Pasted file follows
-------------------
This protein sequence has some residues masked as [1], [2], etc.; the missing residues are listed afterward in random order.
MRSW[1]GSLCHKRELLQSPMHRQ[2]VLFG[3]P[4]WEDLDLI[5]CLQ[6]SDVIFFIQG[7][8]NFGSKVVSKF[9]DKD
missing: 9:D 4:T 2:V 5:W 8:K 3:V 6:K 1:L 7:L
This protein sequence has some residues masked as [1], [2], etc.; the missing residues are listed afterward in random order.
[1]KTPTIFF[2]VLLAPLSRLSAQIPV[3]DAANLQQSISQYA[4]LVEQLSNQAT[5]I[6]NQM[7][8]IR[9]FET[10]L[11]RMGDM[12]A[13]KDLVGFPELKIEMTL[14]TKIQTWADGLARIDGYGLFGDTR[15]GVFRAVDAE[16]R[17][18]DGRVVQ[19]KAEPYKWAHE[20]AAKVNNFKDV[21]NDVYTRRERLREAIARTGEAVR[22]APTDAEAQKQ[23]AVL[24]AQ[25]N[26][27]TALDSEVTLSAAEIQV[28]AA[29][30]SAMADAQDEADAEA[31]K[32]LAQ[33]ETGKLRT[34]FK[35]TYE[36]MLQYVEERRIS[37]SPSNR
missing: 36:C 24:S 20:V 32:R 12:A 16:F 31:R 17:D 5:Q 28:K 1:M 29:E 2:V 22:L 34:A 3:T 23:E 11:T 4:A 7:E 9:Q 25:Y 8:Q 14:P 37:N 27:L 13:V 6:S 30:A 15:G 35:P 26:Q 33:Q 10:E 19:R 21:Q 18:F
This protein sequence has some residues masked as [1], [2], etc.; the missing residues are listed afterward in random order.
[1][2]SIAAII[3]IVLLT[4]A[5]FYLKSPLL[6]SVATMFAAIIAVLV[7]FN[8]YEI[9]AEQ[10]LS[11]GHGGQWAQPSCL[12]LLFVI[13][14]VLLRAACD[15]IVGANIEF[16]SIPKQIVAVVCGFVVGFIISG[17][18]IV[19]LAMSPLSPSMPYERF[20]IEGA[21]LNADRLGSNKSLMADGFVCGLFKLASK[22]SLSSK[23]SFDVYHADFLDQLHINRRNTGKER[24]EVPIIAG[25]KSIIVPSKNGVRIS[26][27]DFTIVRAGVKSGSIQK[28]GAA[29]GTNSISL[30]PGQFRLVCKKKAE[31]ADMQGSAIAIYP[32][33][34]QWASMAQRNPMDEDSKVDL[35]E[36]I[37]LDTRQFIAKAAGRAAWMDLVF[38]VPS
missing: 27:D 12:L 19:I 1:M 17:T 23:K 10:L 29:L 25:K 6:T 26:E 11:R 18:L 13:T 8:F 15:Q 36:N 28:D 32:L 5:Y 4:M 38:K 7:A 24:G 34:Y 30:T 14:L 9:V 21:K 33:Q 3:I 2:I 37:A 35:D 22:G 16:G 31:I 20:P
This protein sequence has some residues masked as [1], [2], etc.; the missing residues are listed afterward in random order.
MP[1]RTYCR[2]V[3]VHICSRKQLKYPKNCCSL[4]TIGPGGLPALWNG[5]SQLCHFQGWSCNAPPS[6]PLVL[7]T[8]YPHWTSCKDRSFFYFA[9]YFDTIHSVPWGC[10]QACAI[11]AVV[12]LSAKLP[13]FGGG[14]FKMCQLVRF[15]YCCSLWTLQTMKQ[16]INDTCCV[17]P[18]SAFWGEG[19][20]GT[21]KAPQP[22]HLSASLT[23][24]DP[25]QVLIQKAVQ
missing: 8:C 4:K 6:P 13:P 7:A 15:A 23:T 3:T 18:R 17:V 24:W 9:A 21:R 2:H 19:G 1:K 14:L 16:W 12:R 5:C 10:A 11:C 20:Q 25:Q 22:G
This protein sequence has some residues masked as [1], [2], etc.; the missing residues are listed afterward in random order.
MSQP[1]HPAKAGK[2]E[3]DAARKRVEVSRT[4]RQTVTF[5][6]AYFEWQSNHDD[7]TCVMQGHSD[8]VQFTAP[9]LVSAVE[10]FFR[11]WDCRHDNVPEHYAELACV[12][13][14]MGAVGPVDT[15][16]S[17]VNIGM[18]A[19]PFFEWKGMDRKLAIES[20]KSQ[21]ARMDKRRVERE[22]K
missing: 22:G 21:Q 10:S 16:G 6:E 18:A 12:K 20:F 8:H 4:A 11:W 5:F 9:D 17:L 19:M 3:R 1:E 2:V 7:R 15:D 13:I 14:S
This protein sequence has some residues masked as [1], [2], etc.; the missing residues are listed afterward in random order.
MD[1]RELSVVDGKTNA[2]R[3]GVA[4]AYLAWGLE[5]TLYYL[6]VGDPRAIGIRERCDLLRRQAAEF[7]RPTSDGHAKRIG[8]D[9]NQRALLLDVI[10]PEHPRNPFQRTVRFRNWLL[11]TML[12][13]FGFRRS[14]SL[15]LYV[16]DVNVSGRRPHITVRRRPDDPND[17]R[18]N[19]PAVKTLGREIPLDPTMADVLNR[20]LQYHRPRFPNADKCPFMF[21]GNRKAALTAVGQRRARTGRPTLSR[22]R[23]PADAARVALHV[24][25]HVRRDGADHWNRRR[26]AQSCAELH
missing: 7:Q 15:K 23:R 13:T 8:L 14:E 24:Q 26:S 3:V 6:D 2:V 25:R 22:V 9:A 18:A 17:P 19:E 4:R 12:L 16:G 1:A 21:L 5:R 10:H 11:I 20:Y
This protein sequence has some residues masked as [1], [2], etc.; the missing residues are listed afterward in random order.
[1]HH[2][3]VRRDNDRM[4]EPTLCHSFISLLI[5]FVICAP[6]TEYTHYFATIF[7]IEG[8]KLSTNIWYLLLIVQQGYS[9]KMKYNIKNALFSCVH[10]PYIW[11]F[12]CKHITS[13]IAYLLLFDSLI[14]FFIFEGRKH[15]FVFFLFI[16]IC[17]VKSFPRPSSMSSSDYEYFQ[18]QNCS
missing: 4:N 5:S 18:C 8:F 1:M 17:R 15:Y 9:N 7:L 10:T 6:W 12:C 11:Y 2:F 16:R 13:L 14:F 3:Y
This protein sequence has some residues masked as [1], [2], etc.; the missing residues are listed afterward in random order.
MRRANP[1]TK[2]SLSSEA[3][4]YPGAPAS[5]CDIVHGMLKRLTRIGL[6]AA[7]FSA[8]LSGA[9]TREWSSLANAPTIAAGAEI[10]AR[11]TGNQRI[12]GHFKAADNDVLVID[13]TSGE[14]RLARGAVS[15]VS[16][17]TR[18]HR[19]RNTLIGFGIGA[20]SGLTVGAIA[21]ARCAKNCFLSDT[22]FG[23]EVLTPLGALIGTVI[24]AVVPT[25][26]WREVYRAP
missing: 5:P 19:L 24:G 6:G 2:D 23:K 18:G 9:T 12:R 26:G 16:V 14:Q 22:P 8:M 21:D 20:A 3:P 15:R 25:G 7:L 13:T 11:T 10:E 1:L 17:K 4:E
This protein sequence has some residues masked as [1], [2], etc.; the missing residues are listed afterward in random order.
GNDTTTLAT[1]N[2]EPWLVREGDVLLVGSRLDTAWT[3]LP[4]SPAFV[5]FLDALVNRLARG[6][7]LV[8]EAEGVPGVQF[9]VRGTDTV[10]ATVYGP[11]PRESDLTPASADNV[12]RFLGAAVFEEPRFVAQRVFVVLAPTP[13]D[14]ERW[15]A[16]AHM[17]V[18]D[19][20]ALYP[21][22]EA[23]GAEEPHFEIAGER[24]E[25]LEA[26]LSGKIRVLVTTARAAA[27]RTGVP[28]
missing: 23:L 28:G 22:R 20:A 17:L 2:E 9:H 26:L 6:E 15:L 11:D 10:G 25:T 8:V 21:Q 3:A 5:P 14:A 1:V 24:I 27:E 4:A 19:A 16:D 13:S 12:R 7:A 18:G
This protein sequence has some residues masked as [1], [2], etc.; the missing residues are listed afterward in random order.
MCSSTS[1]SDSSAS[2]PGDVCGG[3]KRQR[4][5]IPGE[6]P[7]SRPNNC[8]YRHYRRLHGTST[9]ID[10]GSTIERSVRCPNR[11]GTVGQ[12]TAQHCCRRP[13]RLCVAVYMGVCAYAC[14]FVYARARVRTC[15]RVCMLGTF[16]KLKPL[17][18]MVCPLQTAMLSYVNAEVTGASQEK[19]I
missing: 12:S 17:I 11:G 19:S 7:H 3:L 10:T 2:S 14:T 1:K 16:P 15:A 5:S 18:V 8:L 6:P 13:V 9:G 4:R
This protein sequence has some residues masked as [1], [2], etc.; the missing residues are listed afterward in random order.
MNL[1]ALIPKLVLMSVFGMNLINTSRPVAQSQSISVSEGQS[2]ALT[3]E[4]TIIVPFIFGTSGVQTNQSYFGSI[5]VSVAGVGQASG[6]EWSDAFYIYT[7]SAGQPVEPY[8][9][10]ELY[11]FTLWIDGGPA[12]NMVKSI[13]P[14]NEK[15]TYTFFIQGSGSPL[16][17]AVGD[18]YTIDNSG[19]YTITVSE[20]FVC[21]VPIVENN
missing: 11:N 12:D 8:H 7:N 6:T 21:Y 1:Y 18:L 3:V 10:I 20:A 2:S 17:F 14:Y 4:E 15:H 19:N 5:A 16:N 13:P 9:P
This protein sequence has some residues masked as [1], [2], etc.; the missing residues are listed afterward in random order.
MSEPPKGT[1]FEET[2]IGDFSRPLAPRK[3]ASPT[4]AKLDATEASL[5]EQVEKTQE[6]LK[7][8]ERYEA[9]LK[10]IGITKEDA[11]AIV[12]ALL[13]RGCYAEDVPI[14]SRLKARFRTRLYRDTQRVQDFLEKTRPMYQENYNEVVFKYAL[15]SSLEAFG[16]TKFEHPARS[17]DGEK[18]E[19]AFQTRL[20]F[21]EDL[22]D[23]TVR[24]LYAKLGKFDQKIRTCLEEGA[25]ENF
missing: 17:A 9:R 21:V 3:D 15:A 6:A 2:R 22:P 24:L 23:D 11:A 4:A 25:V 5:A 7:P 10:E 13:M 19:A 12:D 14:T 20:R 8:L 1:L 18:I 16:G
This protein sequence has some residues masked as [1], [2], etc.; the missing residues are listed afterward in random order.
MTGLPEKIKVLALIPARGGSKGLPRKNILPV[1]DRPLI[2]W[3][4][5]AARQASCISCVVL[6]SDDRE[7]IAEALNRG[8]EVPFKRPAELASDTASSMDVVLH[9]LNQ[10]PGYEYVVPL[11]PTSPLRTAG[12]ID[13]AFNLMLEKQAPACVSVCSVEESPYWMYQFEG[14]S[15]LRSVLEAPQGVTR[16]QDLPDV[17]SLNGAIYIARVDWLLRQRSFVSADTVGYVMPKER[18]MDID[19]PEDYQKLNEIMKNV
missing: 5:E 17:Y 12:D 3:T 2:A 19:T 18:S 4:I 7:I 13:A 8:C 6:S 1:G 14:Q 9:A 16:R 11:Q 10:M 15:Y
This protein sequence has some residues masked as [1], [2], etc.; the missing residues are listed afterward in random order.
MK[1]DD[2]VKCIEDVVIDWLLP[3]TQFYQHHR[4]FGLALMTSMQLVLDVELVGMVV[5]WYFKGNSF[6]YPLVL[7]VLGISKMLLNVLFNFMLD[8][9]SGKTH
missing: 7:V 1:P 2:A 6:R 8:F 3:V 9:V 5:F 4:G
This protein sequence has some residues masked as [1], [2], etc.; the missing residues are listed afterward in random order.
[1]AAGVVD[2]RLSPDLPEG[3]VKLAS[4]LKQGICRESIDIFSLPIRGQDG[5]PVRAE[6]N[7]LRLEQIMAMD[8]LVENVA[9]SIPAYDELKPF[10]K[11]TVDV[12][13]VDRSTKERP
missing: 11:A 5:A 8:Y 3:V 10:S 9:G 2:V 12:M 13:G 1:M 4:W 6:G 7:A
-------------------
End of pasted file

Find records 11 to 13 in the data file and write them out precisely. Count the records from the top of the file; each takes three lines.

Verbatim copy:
This protein sequence has some residues masked as [1], [2], etc.; the missing residues are listed afterward in random order.
MNL[1]ALIPKLVLMSVFGMNLINTSRPVAQSQSISVSEGQS[2]ALT[3]E[4]TIIVPFIFGTSGVQTNQSYFGSI[5]VSVAGVGQASG[6]EWSDAFYIYT[7]SAGQPVEPY[8][9][10]ELY[11]FTLWIDGGPA[12]NMVKSI[13]P[14]NEK[15]TYTFFIQGSGSPL[16][17]AVGD[18]YTIDNSG[19]YTITVSE[20]FVC[21]VPIVENN
missing: 11:N 12:D 8:H 7:N 6:T 21:Y 1:Y 18:L 3:V 10:I 20:A 2:S 17:F 14:Y 4:E 15:H 19:N 5:A 16:N 13:P 9:P
This protein sequence has some residues masked as [1], [2], etc.; the missing residues are listed afterward in random order.
MSEPPKGT[1]FEET[2]IGDFSRPLAPRK[3]ASPT[4]AKLDATEASL[5]EQVEKTQE[6]LK[7][8]ERYEA[9]LK[10]IGITKEDA[11]AIV[12]ALL[13]RGCYAEDVPI[14]SRLKARFRTRLYRDTQRVQDFLEKTRPMYQENYNEVVFKYAL[15]SSLEAFG[16]TKFEHPARS[17]DGEK[18]E[19]AFQTRL[20]F[21]EDL[22]D[23]TVR[24]LYAKLGKFDQKIRTCLEEGA[25]ENF
missing: 17:A 9:R 21:V 3:D 15:A 6:A 2:R 22:P 24:L 23:D 11:A 4:A 25:V 5:A 7:P 10:E 13:M 19:A 12:D 14:T 20:R 8:L 1:L 18:I 16:G
This protein sequence has some residues masked as [1], [2], etc.; the missing residues are listed afterward in random order.
MTGLPEKIKVLALIPARGGSKGLPRKNILPV[1]DRPLI[2]W[3][4][5]AARQASCISCVVL[6]SDDRE[7]IAEALNRG[8]EVPFKRPAELASDTASSMDVVLH[9]LNQ[10]PGYEYVVPL[11]PTSPLRTAG[12]ID[13]AFNLMLEKQAPACVSVCSVEESPYWMYQFEG[14]S[15]LRSVLEAPQGVTR[16]QDLPDV[17]SLNGAIYIARVDWLLRQRSFVSADTVGYVMPKER[18]MDID[19]PEDYQKLNEIMKNV
missing: 5:E 17:Y 12:D 3:T 2:A 19:T 18:S 4:I 7:I 13:A 8:C 6:S 1:G 14:Q 9:A 16:R 11:Q 10:M 15:Y